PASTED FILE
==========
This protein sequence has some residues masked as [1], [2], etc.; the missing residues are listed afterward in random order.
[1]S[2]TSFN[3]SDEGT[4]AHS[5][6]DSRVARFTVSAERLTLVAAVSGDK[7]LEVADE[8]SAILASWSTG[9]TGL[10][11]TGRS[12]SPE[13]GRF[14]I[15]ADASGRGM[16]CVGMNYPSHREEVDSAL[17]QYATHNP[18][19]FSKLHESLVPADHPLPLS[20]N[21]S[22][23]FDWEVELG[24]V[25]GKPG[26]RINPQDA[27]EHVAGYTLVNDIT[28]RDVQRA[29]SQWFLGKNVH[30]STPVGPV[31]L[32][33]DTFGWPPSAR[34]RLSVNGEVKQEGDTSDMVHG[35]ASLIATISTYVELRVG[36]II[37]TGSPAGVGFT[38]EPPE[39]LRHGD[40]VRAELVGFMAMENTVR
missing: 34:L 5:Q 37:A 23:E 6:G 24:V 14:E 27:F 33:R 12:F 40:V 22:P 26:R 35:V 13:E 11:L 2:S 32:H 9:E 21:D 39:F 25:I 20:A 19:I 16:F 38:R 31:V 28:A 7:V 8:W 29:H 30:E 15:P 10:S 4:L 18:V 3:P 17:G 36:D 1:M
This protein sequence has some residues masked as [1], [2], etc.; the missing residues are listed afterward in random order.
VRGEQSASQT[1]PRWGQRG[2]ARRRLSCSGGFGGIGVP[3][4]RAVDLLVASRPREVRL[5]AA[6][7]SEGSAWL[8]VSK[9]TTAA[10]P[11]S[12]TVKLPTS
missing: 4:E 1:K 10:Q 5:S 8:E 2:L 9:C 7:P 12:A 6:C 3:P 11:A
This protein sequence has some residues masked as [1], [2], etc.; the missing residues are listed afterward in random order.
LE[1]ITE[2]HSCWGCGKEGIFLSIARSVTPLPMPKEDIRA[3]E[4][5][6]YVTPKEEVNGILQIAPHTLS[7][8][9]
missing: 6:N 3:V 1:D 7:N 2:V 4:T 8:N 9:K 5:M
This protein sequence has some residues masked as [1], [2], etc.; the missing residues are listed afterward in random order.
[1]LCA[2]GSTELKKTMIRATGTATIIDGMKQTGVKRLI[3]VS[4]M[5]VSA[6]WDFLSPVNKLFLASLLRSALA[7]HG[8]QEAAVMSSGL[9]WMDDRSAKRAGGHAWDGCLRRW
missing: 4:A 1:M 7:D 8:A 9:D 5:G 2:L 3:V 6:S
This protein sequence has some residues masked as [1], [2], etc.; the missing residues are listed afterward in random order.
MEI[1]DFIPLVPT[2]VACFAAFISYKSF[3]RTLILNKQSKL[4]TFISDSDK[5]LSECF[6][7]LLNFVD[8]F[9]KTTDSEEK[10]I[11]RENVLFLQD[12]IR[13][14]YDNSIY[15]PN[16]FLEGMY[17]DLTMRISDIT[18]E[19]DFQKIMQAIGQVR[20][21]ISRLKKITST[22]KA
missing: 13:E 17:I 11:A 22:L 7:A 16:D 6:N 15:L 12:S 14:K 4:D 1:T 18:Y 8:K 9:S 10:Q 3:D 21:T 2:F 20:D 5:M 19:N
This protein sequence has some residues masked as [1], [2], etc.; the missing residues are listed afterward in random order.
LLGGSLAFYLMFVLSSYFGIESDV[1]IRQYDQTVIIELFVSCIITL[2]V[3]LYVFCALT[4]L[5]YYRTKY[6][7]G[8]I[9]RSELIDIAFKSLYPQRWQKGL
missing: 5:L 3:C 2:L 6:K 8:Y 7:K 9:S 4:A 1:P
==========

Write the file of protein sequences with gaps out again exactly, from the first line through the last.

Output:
This protein sequence has some residues masked as [1], [2], etc.; the missing residues are listed afterward in random order.
[1]S[2]TSFN[3]SDEGT[4]AHS[5][6]DSRVARFTVSAERLTLVAAVSGDK[7]LEVADE[8]SAILASWSTG[9]TGL[10][11]TGRS[12]SPE[13]GRF[14]I[15]ADASGRGM[16]CVGMNYPSHREEVDSAL[17]QYATHNP[18][19]FSKLHESLVPADHPLPLS[20]N[21]S[22][23]FDWEVELG[24]V[25]GKPG[26]RINPQDA[27]EHVAGYTLVNDIT[28]RDVQRA[29]SQWFLGKNVH[30]STPVGPV[31]L[32][33]DTFGWPPSAR[34]RLSVNGEVKQEGDTSDMVHG[35]ASLIATISTYVELRVG[36]II[37]TGSPAGVGFT[38]EPPE[39]LRHGD[40]VRAELVGFMAMENTVR
missing: 34:L 5:Q 37:A 23:E 6:G 24:V 14:E 27:F 33:R 12:F 40:V 22:P 26:R 35:V 13:E 11:L 2:S 32:H 9:E 21:D 39:F 25:I 20:A 19:I 16:F 38:R 31:V 28:A 7:V 8:W 29:H 30:E 15:P 10:S 4:L 18:V 3:P 17:G 36:D 1:M
This protein sequence has some residues masked as [1], [2], etc.; the missing residues are listed afterward in random order.
VRGEQSASQT[1]PRWGQRG[2]ARRRLSCSGGFGGIGVP[3][4]RAVDLLVASRPREVRL[5]AA[6][7]SEGSAWL[8]VSK[9]TTAA[10]P[11]S[12]TVKLPTS
missing: 4:E 1:K 10:Q 5:S 8:E 2:L 9:C 7:P 12:A 6:C 3:P 11:A
This protein sequence has some residues masked as [1], [2], etc.; the missing residues are listed afterward in random order.
LE[1]ITE[2]HSCWGCGKEGIFLSIARSVTPLPMPKEDIRA[3]E[4][5][6]YVTPKEEVNGILQIAPHTLS[7][8][9]
missing: 6:N 3:V 1:D 7:N 2:V 4:T 8:N 9:K 5:M
This protein sequence has some residues masked as [1], [2], etc.; the missing residues are listed afterward in random order.
[1]LCA[2]GSTELKKTMIRATGTATIIDGMKQTGVKRLI[3]VS[4]M[5]VSA[6]WDFLSPVNKLFLASLLRSALA[7]HG[8]QEAAVMSSGL[9]WMDDRSAKRAGGHAWDGCLRRW
missing: 4:A 1:M 7:D 8:A 9:D 5:G 2:L 3:V 6:S
This protein sequence has some residues masked as [1], [2], etc.; the missing residues are listed afterward in random order.
MEI[1]DFIPLVPT[2]VACFAAFISYKSF[3]RTLILNKQSKL[4]TFISDSDK[5]LSECF[6][7]LLNFVD[8]F[9]KTTDSEEK[10]I[11]RENVLFLQD[12]IR[13][14]YDNSIY[15]PN[16]FLEGMY[17]DLTMRISDIT[18]E[19]DFQKIMQAIGQVR[20][21]ISRLKKITST[22]KA
missing: 13:E 17:I 11:A 22:L 7:A 16:D 6:N 15:L 12:S 14:K 4:D 1:T 18:Y 8:K 9:S 10:Q 3:D 21:T 2:F 20:D 5:M 19:N
This protein sequence has some residues masked as [1], [2], etc.; the missing residues are listed afterward in random order.
LLGGSLAFYLMFVLSSYFGIESDV[1]IRQYDQTVIIELFVSCIITL[2]V[3]LYVFCALT[4]L[5]YYRTKY[6][7]G[8]I[9]RSELIDIAFKSLYPQRWQKGL
missing: 5:L 3:C 2:L 6:K 8:Y 7:K 9:S 4:A 1:P